Validating the Arabic Scale of Happiness among College Students

Hamzeh M. Dodeen1, *, Brettjet L. Cody1
1 Department of Psychology, College of Humanities and Social Sciences, United Arab Emirates University (UAEU), Al-Ain, United Arab Emirates (UAE)

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© 2021 Dodeen & Cody.

open-access license: This is an open access article distributed under the terms of the Creative Commons Attribution 4.0 International Public License (CC-BY 4.0), a copy of which is available at: This license permits unrestricted use, distribution, and reproduction in any medium, provided the original author and source are credited.

* Address correspondence to this author at Department of Psychology, United Arab Emirates University, P. O. Box 15551, Khalifa Road, Al Ain, UAE; E-mail:



Happiness is well known to have positive consequences not only on one person but also on society as a whole. For this reason, psychologists have become increasingly interested in positive psychology in general and in happiness in particular. This interest has been reflected in studying happiness and measuring it. Thus, questions raised lately about the best methods or producers and tools to accurately measure it. And, because happiness is a culturally influenced construct, the applicability of such tools needs to be verified across cultures.


The study aimed at assessing the reliability and validity of the Arab Scale of Happiness (ASH). The study was conducted on college students, and the analysis included testing of several statistical analyses such as the correlations between two tools for measuring happiness, namely, the Oxford Happiness Questionnaire (OHQ) and Satisfaction With Life Scale (SWKS), and Beck Depression Inventory (BDI-II).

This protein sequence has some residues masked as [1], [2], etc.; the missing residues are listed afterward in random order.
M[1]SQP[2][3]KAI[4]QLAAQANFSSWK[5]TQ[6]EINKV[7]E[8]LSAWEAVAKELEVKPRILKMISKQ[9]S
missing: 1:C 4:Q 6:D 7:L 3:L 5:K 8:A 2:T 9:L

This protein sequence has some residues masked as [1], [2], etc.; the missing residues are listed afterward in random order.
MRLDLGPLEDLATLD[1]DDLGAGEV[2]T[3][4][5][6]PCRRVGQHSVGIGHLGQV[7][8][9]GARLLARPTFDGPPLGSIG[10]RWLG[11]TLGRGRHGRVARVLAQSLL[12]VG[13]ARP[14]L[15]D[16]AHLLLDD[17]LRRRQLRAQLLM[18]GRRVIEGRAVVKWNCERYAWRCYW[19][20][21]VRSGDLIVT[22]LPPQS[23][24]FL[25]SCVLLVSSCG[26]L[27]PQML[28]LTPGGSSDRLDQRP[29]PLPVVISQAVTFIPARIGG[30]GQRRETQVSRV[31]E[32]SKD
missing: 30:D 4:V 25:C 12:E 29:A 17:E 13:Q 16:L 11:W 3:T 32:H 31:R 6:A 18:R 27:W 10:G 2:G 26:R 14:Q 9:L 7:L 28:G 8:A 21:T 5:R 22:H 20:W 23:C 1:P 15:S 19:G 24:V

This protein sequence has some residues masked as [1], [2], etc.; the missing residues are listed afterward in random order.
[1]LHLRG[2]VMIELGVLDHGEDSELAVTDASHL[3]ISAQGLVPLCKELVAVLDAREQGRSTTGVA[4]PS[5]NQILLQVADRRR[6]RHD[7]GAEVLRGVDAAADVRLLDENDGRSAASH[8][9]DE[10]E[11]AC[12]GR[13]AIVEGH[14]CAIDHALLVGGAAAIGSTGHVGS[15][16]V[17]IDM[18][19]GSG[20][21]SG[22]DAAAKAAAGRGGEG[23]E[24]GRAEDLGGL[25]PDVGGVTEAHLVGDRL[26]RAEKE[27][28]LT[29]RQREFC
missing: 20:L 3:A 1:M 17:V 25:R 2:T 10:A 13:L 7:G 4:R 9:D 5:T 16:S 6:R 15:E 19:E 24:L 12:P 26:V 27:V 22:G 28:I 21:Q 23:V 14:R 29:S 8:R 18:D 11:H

A total of 731 college students from a public university in UAE were recruited for the tests used in the study. The validation process of the ASH included assessing its factor structure using both exploratory factor analysis and confirmatory factor analysis. Convergent validity, discriminant validity, and internal reliability of the scale were assessed and reported in addition to evaluating gender differences.


Results indicated that the ASH is unidimensional, with a dominant factor explained more than 50% of the variance. The internal reliability of the ASH was high (α= .93), and all items performed properly in measuring happiness. The scale has a good convergent validity as it is highly and positively correlated with OHQ and SWLS, and good discriminate validity as its highly and negatively correlated with BDI-II.


The ASH is a reliable and valid scale for measuring happiness among youth and college students. It is necessary to establish its appropriateness for use across populations or countries in future studies. Furthermore, the scale can be used in cross-cultural applications to assess happiness among different groups of individuals.

Keywords: ASH, BDI, SWKS, Happiness, Negative emotions, Cross cultural applications.